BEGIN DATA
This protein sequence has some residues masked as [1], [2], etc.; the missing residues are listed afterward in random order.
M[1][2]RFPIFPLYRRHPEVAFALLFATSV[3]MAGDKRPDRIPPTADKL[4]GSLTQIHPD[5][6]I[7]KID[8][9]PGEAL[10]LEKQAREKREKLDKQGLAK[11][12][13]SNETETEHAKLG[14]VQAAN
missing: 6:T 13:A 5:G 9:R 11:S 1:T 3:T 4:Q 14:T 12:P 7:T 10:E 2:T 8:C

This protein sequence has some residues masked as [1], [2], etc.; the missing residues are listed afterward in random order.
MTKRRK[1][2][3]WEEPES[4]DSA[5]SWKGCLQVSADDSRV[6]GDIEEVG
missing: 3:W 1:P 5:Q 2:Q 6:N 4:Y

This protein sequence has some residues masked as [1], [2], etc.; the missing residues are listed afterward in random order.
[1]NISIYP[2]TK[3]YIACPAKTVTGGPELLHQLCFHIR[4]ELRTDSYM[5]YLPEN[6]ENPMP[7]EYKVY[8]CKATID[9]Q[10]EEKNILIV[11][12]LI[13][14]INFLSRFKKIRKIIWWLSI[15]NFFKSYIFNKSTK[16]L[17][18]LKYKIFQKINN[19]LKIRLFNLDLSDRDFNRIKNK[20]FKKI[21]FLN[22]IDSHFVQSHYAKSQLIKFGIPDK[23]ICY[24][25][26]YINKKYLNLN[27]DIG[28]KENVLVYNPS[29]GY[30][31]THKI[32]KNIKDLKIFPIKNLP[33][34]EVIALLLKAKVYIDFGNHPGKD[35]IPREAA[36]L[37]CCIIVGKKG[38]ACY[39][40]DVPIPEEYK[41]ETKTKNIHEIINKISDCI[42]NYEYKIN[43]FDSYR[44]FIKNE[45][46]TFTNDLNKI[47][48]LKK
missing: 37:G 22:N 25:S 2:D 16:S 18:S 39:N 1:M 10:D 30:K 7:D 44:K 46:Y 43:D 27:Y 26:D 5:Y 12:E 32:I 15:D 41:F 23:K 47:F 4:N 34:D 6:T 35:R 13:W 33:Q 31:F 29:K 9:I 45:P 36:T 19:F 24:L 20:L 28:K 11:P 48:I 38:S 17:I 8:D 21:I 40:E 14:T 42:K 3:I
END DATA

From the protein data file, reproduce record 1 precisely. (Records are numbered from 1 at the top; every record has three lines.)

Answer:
This protein sequence has some residues masked as [1], [2], etc.; the missing residues are listed afterward in random order.
M[1][2]RFPIFPLYRRHPEVAFALLFATSV[3]MAGDKRPDRIPPTADKL[4]GSLTQIHPD[5][6]I[7]KID[8][9]PGEAL[10]LEKQAREKREKLDKQGLAK[11][12][13]SNETETEHAKLG[14]VQAAN
missing: 6:T 13:A 5:G 9:R 11:S 1:T 3:T 4:Q 14:T 12:P 7:T 10:E 2:T 8:C